Larry Page himself assumed command to right this wrong. Social became state-owned, a corporate mandate called Google+. It was an ominous name invoking the feeling that Google alone wasn’t enough. Search had to be social. Android had to be social. You Tube, once joyous in their independence, had to be … well, you get the point. [emphasis mine] Even worse was that innovation had to be social. Ideas that failed to put Google+ at the center of the universe were a distraction.
That point about YouTube really strikes home as I’ve become quite dismayed with the advertising on the videos. The consequence is that I’m starting to search for clips on Vimeo first as it doesn’t have intrusive advertising.
Getting back to Whitaker, he notes this about Google and advertising,
The old Google made a fortune on ads because they had good content. It was like TV used to be: make the best show and you get the most ad revenue from commercials. The new Google seems more focused on the commercials themselves.
It’s interesting to contrast Whitaker’s take on the situation, which suggests that the company has lost its entrepreneurial spirit as it focuses on advertising, with the company’s latest hire, Regina Dugan who seems to have introduced entrepreneurship into DARPA’s activities.
As for the military connection (DARPA is US Dept. of Defense agency), I remain mindful that the military and the intelligence communities have an interest in gathering data but would need something more substantive than a hiring decision to draw any conclusions.
For anyone who’s interested in these types of queries, I would suggest reading a 2007 posting, Facebook, the CIA, and You on the Brainsturbator blog, for a careful unpacking of the connections (extremely tenuous) between Facebook and the CIA (US Central Intelligence Agency). The blog owner and essayist, Jordan Boland, doesn’t dismiss the surveillance concern; he’s simply pointing out that it’s difficult to make an unequivocal claim while displaying a number of intriguing connections between agencies and organizations.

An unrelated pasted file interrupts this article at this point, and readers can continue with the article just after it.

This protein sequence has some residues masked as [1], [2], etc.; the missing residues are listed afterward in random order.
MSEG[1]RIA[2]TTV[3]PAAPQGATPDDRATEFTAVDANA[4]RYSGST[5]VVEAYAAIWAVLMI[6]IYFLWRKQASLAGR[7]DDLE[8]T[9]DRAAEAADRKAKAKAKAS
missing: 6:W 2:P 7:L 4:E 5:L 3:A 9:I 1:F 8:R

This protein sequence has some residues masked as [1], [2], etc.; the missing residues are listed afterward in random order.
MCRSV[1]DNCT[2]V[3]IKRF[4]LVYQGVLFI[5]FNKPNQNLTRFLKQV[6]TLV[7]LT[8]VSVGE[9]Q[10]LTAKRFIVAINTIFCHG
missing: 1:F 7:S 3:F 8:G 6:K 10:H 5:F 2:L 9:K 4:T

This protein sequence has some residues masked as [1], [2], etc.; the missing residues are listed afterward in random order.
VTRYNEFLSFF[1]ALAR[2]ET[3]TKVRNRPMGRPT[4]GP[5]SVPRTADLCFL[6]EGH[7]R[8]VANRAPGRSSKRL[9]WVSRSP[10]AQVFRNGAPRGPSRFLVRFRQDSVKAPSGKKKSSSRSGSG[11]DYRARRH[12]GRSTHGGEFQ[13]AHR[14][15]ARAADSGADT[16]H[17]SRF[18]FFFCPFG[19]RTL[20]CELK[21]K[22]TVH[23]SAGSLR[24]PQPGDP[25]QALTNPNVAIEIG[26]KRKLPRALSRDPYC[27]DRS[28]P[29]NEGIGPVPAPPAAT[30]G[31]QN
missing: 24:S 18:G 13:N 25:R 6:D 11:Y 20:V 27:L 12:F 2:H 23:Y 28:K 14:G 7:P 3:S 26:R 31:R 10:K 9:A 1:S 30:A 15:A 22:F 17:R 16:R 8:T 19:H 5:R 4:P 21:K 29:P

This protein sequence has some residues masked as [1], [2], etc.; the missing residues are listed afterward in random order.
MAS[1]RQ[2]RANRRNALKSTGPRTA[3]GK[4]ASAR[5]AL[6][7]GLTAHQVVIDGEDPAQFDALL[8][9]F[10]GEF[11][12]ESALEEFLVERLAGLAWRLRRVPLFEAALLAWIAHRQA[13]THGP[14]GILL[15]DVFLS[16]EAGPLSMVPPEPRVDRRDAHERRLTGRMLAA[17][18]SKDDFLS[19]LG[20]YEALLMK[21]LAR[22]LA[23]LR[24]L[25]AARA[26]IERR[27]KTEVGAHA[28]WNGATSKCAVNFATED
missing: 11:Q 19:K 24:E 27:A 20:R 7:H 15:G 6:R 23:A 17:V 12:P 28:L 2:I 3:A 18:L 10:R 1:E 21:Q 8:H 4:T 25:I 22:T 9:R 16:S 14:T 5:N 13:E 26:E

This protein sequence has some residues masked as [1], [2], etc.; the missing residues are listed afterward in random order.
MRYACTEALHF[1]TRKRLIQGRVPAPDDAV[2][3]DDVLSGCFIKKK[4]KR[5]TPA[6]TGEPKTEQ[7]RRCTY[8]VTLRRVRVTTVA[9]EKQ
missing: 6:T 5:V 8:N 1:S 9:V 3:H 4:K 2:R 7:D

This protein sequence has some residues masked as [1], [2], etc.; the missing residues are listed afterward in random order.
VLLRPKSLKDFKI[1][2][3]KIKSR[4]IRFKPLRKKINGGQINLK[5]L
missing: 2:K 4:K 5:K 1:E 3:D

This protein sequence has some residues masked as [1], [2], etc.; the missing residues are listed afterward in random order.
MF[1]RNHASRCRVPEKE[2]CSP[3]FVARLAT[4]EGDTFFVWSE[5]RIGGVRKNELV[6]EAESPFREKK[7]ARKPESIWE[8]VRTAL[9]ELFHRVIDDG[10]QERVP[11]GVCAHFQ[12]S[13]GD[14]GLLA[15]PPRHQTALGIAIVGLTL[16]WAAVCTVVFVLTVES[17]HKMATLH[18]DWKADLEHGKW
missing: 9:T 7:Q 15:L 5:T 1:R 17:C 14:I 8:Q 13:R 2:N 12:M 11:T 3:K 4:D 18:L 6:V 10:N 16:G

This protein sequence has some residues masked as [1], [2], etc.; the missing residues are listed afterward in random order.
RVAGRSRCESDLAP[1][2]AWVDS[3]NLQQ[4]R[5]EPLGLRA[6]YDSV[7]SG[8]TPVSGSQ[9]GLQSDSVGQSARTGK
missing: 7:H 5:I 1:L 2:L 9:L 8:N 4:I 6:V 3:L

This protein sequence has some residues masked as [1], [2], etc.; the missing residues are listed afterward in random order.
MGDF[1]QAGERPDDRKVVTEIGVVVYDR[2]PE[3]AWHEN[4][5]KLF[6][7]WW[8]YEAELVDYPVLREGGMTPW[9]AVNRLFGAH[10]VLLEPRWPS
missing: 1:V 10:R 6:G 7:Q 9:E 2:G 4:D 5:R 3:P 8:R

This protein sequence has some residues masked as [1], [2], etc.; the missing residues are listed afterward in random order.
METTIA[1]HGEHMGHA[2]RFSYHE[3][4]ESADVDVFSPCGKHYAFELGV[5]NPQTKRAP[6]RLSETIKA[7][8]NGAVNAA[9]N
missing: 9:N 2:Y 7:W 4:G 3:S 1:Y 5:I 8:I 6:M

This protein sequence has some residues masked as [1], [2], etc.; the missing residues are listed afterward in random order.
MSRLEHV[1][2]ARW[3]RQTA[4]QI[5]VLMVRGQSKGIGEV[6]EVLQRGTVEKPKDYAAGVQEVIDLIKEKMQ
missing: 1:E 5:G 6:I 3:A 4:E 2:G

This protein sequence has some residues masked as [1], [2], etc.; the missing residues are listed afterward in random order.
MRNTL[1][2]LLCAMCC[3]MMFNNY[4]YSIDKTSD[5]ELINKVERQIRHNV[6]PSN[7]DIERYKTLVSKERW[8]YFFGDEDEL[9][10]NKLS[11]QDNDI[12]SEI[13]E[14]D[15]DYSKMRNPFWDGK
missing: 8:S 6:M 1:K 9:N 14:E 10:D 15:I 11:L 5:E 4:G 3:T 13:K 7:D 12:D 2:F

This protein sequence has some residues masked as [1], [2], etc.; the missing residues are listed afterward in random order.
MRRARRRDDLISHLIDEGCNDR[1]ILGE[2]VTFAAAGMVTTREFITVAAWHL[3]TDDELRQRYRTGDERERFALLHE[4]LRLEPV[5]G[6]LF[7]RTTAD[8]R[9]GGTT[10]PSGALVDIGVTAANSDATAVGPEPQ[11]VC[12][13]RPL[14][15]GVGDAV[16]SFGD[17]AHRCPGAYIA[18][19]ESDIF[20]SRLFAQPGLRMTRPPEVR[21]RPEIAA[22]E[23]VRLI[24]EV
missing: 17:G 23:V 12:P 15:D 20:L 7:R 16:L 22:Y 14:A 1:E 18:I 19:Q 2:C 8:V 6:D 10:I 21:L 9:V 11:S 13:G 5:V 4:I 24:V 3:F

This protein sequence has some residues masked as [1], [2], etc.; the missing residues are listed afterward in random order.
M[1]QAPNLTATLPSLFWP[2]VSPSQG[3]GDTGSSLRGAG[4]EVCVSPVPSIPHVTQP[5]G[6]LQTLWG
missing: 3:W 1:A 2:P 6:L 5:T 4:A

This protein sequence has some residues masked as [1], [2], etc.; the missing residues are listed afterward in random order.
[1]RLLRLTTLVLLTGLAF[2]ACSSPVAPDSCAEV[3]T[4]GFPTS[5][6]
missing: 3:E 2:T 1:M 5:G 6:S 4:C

Before I get to DARPA’s (Defense Advanced Research Project Agency) new spy satellite, here’s a brief description of the Panopticon from the Wikipedia essay,
The Panopticon is a type of institutional building designed by English philosopher and social theorist Jeremy Bentham in the late eighteenth century. The concept of the design is to allow an observer to observe (-opticon) all (pan-) inmates of an institution without them being able to tell whether or not they are being watched.
Although the Panopticon prison design did not come to fruition during Bentham’s time, it has been seen as an important development. It was invoked by Michel Foucault (in Discipline and Punish) as metaphor for modern “disciplinary” societies and their pervasive inclination to observe and normalise. Foucault proposes that not only prisons but all hierarchical structures like the army, schools, hospitals and factories have evolved through history to resemble Bentham’s Panopticon. The notoriety of the design today (although not its lasting influence in architectural realities) stems from Foucault’s famous analysis of it.
Building on Foucault, contemporary social critics often assert that technology has allowed for the deployment of panoptic structures invisibly throughout society. [emphasis mine] Surveillance by closed-circuit television (CCTV) cameras in public spaces is an example of a technology that brings the gaze of a superior into the daily lives of the populace. Furthermore, a number of cities in the United Kingdom, including Middlesbrough, Bristol, Brighton and London have recently added loudspeakers to a number of their existing CCTV cameras. They can transmit the voice of a camera supervisor to issue audible messages to the public. Similarly,critical analyses of internet practice have suggested that the internet allows for a panopticon form of observation. ISPs are able to track users’ activities, while user-generated content means that daily social activity may be recorded and broadcast online.
And now, DARPA’s new satellite as described by Nancy Atkinson (Universe Today) in a Dec. 21, 2011 news item on Physorg,
“It sees you when you’re sleeping and knows when you’re awake” could be the theme song for a new spy satellite being developed by DARPA. The Defense Advanced Research Projects Agency’s latest proof-of-concept project is called the Membrane Optical Imager for Real-Time Exploitation (MOIRE), and would provide real-time images and video of any place on Earth at any time — a capability that, so far, only exists in the realm of movies and science fiction. The details of this huge eye-in-the-sky look like something right out of science fiction, as well, and it would be interesting to determine if it could have applications for astronomy as well.
It’s not here yet (from the physorg.com news item),
The MOIRE program began in March 2010 is now in the first phase of development, where DARPA is testing the concept’s viability. Phase 2 would entail system design, with Ball Aerospace doing the design and building to test a 16-foot (5 m) telescope, and an option for a Phase 3 …
In general, one thinks of surveillance as an activity undertaken by the military or the police or some other arm of the state (a spy agency of some kind). The Nano Hummingbird, a drone from AeroVironment designed for the US Pentagon, would fit into any or all of those categories.